By Trace Keane

Trace: How it was to work with Tommy Bolin?

Russell: We were in our 20’s, and it was hard driving, passionate, exciting, powerful and simply a lot of fun. Tommy was different from a lot guys around during that time. In regards to race it didn’t so much matter to him, what mattered was if you could play and he demonstrated that. After playing with Tommy I stopped playing in rock bands, because of that factor, and found my niche in jazz. He was a very good friend, loved him then, love him still.

Trace: In which recordings or tours did you play with him?

Russell: I’m on the Live at Ebbets Field record, we did some other recording dates which never got released in Boulder, CO. I did quite a few live dates with Tommy in and around the Denver, Boulder area with his Energy band.

Trace: What are your favorite recordings from Tommy, solo and as a member of a band?

Russell: I thought that Tommy played his best on Billy Cobham’s Spectrum album, “Stratus” and “Red Baron.” I also liked his first record he did as a solo artist

Trace: How did you meet Tommy?

Russell: We were both the same age growing up in Sioux City. Tommy would come sit in at my grandfather’s club, 711, but we really started to hook up when I lived in NYC. When he came to the city we’d get together, he finally asked me to come play in his band in Colorado. He was the only person I knew there, he said don’t worry about anything he’d take care of it, in which he did. During that time we really got close, I spent a lot of time at his place sitting on the floor listening to music, exchanging ideas, things he wanted to turn me onto, and was very open to my suggestions about jazz fusion tunes we work up and play, “You Know, You know” by John McLaughlin was one, “The Honey Man” by Leon Thomas another, and “San Francisco River” by Flora Purim and Airto.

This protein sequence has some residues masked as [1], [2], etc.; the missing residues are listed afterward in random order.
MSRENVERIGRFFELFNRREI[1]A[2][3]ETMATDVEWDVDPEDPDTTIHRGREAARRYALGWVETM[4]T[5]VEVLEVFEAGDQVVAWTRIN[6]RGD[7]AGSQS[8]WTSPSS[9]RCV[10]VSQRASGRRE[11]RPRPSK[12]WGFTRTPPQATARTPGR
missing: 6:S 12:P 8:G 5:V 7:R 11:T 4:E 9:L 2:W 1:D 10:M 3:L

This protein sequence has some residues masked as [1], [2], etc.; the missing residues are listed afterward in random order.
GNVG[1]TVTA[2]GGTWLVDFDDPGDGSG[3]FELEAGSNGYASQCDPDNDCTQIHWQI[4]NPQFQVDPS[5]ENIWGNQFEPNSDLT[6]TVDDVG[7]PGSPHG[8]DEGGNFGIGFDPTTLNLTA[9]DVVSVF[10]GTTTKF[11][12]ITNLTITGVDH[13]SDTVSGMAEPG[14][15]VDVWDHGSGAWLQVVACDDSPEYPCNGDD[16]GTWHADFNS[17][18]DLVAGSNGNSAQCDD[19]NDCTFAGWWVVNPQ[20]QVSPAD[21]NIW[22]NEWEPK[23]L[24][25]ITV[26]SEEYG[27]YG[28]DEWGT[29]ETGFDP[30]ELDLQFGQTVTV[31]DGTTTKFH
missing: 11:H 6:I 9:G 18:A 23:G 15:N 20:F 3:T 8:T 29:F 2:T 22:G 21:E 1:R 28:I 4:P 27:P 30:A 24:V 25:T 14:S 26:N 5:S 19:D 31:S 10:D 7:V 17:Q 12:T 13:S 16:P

Trace: What did you think when he joined Deep Purple?

Russell: Tommy wanted to be a rock star, I thought it made sense they were very big.

Trace: Were Purple very big in the USA in those days?

Russell: They were very popular in the states, are you kidding.

Trace: Did you like Purple? Any player in particular?

Russell: You’ve got me there, I didn’t listen to their music, other then in passing.

Trace: Do you think that Tommy’s talent is recognized nowadays?

Russell: Not nearly enough. The people who know him know how good his music is, but he can cross generations if his music had more exposure these days.

Trace: What are the recordings you are most satisfied with from your career?

Russell: I played on some recordings with Billy Preston that were really funky, that should get released. I played on Jose Feliciano’s Como Tu Quires for Motown Records that won a Grammy for Best Latin Artist. I was one of the featured artists on L.A. based keyboardist Wayne Peet’s CD Live at Al’s Bar with G.E. Stinson (Shadowfax) and Nels Cline (Wilco). We have another coming out this year. Hey I’ll plug my CD, Tommy Bolin Tribute.

Trace: Are you recording something nowadays?

Russell: I finished doing a CD of jazz standards soon to be out there, Live At Hiro-San’s. I recorded a CD for a brilliant young jazz bassist Danny Weller two weeks ago for the Theolonius Monk jazz competition in N.Y. In the studio right now recording with my musical partner Mikan Zlatkovich from Belgrade, Serbia, one of the finest jazz pianists in California. We’re going to do some European tour dates this year.

Drummer Russell Bizzett is best known to fans of Tommy Bolin for his drum work on Tommy Bolin & Friend: Live at Ebbets Field 1974, one of the cornerstones of the Tommy Bolin Archives catalog.